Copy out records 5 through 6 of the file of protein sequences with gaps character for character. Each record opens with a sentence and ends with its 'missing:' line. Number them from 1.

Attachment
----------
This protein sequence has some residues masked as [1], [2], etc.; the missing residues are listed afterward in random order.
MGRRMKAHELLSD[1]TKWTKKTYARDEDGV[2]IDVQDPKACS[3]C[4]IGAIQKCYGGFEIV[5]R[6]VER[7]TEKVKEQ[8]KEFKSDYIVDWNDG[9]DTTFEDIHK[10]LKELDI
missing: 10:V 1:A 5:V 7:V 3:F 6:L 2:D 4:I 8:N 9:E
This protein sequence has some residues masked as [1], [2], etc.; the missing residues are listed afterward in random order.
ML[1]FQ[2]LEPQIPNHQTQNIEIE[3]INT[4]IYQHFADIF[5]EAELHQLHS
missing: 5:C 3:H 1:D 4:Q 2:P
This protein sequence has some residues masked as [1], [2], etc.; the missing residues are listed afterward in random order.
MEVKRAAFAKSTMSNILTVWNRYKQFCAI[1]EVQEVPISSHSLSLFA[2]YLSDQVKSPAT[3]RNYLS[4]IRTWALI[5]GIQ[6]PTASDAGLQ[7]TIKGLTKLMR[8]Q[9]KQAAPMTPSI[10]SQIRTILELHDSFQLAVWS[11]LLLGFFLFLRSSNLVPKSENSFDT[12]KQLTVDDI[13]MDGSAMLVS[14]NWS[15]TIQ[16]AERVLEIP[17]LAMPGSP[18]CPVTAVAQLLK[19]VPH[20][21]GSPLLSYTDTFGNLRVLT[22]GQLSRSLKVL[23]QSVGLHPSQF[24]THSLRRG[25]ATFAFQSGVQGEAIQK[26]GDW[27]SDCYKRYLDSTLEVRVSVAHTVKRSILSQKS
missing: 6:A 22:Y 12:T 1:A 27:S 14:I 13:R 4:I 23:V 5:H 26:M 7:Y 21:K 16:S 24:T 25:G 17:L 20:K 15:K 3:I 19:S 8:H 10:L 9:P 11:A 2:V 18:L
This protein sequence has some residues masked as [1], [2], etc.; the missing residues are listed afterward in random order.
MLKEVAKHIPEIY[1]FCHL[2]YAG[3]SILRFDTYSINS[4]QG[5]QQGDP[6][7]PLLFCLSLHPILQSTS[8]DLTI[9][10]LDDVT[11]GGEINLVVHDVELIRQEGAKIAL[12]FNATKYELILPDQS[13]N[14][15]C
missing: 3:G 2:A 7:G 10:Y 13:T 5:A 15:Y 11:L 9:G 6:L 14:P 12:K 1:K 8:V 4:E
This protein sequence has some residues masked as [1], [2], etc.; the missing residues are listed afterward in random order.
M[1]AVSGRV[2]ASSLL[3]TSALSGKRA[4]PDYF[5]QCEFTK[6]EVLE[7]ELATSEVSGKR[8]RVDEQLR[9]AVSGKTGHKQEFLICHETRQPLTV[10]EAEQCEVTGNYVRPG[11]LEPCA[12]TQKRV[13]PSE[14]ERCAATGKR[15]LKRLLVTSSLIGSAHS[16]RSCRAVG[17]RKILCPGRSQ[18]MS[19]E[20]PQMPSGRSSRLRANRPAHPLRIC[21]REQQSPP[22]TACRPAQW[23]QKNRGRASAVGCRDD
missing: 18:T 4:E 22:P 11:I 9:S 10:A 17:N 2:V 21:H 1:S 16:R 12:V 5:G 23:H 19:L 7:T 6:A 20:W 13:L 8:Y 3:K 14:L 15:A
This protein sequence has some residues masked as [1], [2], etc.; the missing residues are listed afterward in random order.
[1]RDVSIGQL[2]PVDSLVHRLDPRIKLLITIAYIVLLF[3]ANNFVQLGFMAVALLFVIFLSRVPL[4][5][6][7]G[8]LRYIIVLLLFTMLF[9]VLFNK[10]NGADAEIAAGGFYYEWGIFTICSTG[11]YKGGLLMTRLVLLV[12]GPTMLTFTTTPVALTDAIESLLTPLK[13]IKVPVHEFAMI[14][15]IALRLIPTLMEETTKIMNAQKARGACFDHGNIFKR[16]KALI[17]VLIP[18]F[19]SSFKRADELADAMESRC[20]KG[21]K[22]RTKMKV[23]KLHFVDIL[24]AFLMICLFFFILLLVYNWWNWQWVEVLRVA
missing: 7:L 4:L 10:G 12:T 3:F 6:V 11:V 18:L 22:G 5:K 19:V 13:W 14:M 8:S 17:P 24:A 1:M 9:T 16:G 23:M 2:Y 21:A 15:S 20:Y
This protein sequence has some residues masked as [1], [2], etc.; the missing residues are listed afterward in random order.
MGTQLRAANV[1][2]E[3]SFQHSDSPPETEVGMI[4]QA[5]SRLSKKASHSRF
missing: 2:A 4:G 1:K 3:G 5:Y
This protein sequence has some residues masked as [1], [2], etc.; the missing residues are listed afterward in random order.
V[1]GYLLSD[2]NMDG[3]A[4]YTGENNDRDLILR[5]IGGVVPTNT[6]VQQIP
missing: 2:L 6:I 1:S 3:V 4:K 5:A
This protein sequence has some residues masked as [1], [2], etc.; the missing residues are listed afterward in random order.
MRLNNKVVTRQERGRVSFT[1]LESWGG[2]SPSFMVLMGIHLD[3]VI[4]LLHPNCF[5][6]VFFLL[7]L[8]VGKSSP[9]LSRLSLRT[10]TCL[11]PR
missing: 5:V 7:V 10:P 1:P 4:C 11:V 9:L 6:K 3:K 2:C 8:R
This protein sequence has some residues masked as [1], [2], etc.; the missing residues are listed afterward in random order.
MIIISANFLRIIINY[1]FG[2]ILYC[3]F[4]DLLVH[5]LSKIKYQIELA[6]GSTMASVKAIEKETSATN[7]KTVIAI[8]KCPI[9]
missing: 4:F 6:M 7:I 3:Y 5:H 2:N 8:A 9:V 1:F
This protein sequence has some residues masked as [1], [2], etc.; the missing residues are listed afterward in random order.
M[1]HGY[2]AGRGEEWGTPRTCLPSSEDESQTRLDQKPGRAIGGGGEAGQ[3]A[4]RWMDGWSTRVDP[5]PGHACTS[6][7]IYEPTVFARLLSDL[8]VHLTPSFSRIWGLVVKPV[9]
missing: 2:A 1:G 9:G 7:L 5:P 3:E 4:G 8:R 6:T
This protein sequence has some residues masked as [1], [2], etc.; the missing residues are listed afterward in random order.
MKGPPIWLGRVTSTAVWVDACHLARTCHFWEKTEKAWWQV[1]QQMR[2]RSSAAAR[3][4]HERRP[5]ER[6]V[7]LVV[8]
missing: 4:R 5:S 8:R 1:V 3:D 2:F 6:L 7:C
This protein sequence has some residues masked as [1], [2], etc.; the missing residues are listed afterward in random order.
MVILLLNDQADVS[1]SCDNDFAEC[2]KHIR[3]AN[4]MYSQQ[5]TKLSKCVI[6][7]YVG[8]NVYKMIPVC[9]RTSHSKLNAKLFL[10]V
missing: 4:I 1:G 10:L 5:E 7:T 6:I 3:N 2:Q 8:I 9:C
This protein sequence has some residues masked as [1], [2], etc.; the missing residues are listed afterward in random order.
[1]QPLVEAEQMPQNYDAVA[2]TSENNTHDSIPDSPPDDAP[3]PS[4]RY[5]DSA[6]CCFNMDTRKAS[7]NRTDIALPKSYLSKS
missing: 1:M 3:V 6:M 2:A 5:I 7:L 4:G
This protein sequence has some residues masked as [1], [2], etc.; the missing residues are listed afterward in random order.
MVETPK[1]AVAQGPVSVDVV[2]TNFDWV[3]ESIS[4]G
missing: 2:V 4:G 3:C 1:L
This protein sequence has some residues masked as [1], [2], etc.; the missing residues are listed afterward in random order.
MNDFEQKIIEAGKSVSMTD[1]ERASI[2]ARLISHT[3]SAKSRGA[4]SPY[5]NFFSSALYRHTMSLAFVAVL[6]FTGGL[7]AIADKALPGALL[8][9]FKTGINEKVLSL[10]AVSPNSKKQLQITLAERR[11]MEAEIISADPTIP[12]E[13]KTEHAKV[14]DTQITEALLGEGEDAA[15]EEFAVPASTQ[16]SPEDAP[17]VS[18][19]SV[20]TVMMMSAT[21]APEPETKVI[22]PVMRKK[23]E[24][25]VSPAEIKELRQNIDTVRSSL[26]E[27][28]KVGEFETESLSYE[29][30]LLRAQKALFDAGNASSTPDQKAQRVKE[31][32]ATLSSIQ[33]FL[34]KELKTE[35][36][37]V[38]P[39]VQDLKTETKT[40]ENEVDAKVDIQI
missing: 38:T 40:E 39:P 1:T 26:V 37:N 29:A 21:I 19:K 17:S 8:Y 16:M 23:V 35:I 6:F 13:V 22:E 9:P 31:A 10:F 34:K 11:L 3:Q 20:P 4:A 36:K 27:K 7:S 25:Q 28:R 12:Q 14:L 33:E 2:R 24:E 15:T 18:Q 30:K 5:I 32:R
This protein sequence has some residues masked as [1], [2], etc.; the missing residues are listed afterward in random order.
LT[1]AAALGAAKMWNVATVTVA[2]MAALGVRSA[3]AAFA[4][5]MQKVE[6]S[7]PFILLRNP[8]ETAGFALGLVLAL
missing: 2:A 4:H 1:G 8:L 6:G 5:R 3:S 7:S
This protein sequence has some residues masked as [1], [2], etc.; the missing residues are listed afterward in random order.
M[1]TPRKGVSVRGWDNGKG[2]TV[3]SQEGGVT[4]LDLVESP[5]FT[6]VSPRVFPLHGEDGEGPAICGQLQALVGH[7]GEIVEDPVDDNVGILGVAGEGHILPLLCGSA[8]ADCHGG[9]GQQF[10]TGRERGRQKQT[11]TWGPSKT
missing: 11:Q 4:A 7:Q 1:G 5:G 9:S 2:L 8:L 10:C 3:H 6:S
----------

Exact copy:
This protein sequence has some residues masked as [1], [2], etc.; the missing residues are listed afterward in random order.
M[1]AVSGRV[2]ASSLL[3]TSALSGKRA[4]PDYF[5]QCEFTK[6]EVLE[7]ELATSEVSGKR[8]RVDEQLR[9]AVSGKTGHKQEFLICHETRQPLTV[10]EAEQCEVTGNYVRPG[11]LEPCA[12]TQKRV[13]PSE[14]ERCAATGKR[15]LKRLLVTSSLIGSAHS[16]RSCRAVG[17]RKILCPGRSQ[18]MS[19]E[20]PQMPSGRSSRLRANRPAHPLRIC[21]REQQSPP[22]TACRPAQW[23]QKNRGRASAVGCRDD
missing: 18:T 4:E 22:P 11:I 9:S 10:A 17:N 2:V 21:H 1:S 16:R 12:V 5:G 23:H 19:L 7:T 6:A 20:W 13:L 8:Y 3:K 14:L 15:A
This protein sequence has some residues masked as [1], [2], etc.; the missing residues are listed afterward in random order.
[1]RDVSIGQL[2]PVDSLVHRLDPRIKLLITIAYIVLLF[3]ANNFVQLGFMAVALLFVIFLSRVPL[4][5][6][7]G[8]LRYIIVLLLFTMLF[9]VLFNK[10]NGADAEIAAGGFYYEWGIFTICSTG[11]YKGGLLMTRLVLLV[12]GPTMLTFTTTPVALTDAIESLLTPLK[13]IKVPVHEFAMI[14][15]IALRLIPTLMEETTKIMNAQKARGACFDHGNIFKR[16]KALI[17]VLIP[18]F[19]SSFKRADELADAMESRC[20]KG[21]K[22]RTKMKV[23]KLHFVDIL[24]AFLMICLFFFILLLVYNWWNWQWVEVLRVA
missing: 7:L 4:L 10:G 12:T 3:F 6:V 11:V 18:L 22:G 5:K 19:V 13:W 14:M 8:S 17:P 24:A 1:M 9:T 16:G 23:M 2:Y 21:A 15:S 20:Y